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I want to use an old PSU I have for studying electrical engineering; to power my circuits. What will happen if I place a 0.6Ω load on the 12V output of a PSU rated for 10A?

I'm sure the PSU will heat up, but will it deliver its max current or will it blow up?

I could experiment, of course, but I don't want to risk ruining the PSU.

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    \$\begingroup\$ Depends on the power supply. The PSU data sheet should have something on there about what it does under overcurrent conditions. (If you don't have a manual/datasheet google the part number). For the power supply I have in my lab, if I were to overload it, the output voltage would drop. So if my PSU could only supply 10A and I put 0.6 ohm load on 12V, the output would drop to 6V and the overcurrent LED would light up. Another supply I have at home though shuts off the output if overcurrent occurs. \$\endgroup\$ – I. Wolfe Dec 8 '15 at 23:00
  • \$\begingroup\$ Does an audio amp protect itself if the speaker impedance is too low? \$\endgroup\$ – Andy aka Dec 8 '15 at 23:17
  • \$\begingroup\$ @I.Wolfe, thank you! My PSU has overload protection, it shuts down (www.datasheetspdf.com/datasheet/download.php?id=546702). It although says the protection triggers when current exceeds 24A, will PSU be working normally until that current while it says +12V @ 13A on PSU's case? Thank you, your comment suits me as an answer \$\endgroup\$ – Qeeet Dec 8 '15 at 23:22
  • \$\begingroup\$ It sounds like current limit shutdown protection. So what should happen is under 24A but above 13A it will constant current limit, or the current will stay at 13A and the voltage will fall. When it detects a load equivalent to 23A it will then shut off completely. btw I was unable to use the link you provided, probably need to just share the part number or direct link to pdf \$\endgroup\$ – I. Wolfe Dec 9 '15 at 2:18
  • \$\begingroup\$ @I.Wolfe, thank you! The link is datasheetspdf.com/PDF/FSP250-60ATV/546702/5 \$\endgroup\$ – Qeeet Dec 9 '15 at 12:02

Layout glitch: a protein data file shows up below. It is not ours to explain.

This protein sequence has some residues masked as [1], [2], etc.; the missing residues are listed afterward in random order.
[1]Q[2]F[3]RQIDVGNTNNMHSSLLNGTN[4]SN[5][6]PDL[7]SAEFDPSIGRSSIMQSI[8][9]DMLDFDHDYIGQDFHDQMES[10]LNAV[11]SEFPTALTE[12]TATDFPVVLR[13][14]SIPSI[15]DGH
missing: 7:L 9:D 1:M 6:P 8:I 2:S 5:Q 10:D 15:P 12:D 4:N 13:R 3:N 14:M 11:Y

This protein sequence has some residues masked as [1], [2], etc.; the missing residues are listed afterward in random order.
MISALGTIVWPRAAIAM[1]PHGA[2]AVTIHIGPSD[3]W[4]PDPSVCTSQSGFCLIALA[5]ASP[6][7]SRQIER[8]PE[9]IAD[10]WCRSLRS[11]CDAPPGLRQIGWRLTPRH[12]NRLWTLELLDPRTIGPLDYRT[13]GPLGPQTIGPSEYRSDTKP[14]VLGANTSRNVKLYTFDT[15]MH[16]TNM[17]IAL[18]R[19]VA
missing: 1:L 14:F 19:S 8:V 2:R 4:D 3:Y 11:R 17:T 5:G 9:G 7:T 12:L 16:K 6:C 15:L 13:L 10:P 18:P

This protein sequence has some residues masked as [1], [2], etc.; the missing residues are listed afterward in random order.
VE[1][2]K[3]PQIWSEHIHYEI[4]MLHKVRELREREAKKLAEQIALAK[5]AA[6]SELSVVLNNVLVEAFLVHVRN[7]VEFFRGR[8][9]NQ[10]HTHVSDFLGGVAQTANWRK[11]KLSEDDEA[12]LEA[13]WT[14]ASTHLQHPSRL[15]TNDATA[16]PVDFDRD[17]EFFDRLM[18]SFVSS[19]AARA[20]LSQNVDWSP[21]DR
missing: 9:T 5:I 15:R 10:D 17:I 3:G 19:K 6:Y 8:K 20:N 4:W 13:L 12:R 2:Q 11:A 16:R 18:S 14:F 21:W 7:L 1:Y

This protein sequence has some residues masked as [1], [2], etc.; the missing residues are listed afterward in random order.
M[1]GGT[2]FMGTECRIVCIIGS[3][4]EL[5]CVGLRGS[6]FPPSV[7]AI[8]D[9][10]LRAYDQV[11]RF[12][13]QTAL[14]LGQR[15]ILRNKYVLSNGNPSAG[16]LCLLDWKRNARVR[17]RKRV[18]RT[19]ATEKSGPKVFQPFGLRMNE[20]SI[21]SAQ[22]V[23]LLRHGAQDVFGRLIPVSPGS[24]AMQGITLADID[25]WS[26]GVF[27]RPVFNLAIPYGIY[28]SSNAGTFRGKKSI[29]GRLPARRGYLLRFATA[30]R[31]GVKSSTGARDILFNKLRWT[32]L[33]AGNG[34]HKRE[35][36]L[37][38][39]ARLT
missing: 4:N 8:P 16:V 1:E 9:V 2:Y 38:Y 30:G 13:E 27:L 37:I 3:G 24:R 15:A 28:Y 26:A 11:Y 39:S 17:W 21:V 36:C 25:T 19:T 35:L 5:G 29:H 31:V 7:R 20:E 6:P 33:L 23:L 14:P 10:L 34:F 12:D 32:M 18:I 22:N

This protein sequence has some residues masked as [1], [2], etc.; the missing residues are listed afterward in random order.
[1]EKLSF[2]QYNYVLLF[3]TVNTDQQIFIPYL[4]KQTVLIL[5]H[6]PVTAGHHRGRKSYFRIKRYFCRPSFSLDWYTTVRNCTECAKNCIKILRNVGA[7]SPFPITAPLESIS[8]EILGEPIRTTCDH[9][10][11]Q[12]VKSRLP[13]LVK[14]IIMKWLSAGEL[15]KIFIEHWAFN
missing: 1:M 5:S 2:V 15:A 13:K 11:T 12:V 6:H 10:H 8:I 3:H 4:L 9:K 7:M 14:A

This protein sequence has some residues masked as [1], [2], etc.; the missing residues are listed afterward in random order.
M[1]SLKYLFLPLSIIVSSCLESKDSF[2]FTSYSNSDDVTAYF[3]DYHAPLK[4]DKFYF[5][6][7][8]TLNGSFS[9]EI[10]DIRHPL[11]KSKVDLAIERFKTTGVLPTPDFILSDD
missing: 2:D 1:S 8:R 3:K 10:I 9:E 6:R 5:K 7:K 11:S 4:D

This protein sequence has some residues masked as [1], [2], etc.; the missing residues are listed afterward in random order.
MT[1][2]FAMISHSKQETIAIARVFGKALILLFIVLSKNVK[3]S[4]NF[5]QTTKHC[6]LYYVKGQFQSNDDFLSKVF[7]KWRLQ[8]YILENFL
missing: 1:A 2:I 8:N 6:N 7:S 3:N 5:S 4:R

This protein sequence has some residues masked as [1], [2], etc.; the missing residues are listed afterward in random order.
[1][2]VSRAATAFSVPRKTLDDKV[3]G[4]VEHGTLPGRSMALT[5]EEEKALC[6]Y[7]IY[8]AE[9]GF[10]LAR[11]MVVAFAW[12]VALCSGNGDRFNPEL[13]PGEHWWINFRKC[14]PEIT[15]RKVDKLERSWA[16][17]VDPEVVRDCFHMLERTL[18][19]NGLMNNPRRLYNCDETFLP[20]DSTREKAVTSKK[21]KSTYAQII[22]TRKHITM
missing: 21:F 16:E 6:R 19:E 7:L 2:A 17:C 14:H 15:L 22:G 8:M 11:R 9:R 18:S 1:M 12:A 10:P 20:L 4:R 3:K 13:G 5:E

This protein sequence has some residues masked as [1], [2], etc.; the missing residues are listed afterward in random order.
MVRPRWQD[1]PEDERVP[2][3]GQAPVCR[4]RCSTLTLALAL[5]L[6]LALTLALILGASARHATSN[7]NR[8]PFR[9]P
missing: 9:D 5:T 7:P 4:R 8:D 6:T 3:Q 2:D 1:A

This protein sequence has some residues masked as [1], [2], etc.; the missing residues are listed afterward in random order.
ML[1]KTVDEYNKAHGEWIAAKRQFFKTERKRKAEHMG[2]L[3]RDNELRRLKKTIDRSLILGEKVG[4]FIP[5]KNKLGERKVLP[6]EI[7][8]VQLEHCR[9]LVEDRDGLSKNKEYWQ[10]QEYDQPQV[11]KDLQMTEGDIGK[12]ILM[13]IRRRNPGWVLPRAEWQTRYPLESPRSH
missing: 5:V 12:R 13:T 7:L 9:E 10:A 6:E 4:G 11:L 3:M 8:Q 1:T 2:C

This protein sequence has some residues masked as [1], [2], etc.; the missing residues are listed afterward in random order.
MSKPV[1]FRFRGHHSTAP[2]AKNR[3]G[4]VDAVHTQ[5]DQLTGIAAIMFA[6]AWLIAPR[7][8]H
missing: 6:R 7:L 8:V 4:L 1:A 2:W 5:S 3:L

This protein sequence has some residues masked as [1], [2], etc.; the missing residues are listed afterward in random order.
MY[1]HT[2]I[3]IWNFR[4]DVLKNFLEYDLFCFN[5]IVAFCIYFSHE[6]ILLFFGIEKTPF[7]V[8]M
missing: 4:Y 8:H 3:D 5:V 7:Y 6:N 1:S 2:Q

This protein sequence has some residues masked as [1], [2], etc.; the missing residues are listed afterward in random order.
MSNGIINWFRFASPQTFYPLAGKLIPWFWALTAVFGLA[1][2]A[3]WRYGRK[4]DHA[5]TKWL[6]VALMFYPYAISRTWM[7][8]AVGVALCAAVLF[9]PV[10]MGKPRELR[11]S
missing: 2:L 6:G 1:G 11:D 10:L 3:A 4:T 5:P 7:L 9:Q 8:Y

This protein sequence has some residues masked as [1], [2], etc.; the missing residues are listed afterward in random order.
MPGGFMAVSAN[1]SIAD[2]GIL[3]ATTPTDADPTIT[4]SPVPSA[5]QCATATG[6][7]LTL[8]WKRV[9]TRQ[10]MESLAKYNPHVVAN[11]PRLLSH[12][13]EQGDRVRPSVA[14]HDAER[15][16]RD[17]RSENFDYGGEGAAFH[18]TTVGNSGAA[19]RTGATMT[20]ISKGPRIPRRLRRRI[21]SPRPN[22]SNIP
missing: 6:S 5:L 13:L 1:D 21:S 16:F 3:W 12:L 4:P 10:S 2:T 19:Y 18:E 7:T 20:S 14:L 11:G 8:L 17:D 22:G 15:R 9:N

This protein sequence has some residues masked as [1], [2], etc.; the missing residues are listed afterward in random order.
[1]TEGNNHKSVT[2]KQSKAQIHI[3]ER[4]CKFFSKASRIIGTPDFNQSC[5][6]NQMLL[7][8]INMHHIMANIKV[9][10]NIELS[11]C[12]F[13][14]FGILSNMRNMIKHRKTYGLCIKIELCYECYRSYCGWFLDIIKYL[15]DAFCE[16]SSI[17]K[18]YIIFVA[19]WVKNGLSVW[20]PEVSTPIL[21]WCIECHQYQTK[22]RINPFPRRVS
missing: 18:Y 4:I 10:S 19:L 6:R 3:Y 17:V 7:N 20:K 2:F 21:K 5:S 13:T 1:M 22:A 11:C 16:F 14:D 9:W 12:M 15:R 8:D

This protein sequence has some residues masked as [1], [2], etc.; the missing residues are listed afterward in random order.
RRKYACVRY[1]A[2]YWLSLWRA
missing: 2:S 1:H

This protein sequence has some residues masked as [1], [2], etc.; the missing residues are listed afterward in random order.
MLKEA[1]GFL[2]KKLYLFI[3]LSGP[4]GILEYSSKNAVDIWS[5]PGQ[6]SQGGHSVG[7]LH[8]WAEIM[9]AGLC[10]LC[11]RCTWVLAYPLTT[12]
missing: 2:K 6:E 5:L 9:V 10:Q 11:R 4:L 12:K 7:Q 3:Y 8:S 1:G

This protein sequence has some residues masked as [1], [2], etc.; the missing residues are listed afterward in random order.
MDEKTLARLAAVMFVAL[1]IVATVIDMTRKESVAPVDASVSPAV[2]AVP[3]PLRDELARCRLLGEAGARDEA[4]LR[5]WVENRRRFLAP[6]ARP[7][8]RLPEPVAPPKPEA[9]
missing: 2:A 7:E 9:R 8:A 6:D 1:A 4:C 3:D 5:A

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If it's a simple linear power supply it will probably either blow a fuse or overheat, break and possibly burn down your house, since most don't have active overtemperature or short circuit protection, altrough some do. This type can be recognized by the heavy transformer it inevitably contains, whose purpose is to step down the mains voltage to about 12V.

The tranformer inside a 12 V 10 A linear power supply probably looks similar to this:

Switching mode power supplies have become ubiquitous in recent years, since they are lighter, more compact and more energy efficient. A switching mode power supply usually has a somewhat "intelligent" control circuit that has features like short circuit protection and over temperature protection. Such a power supply will probably shut down to protect itself if you try to draw too much current. Keep in mind that the absolute cheapest power supplies from e.g. eBay are always built down to a price and in some cases lack any sort of protection.
Switching power supplies replace the chunky tranformer with a smaller, high frequency tranformer driven by transistors:

Summary

It depends completely on which type of power supply you have, and you should check if it has overtemperature and short circuit protection.

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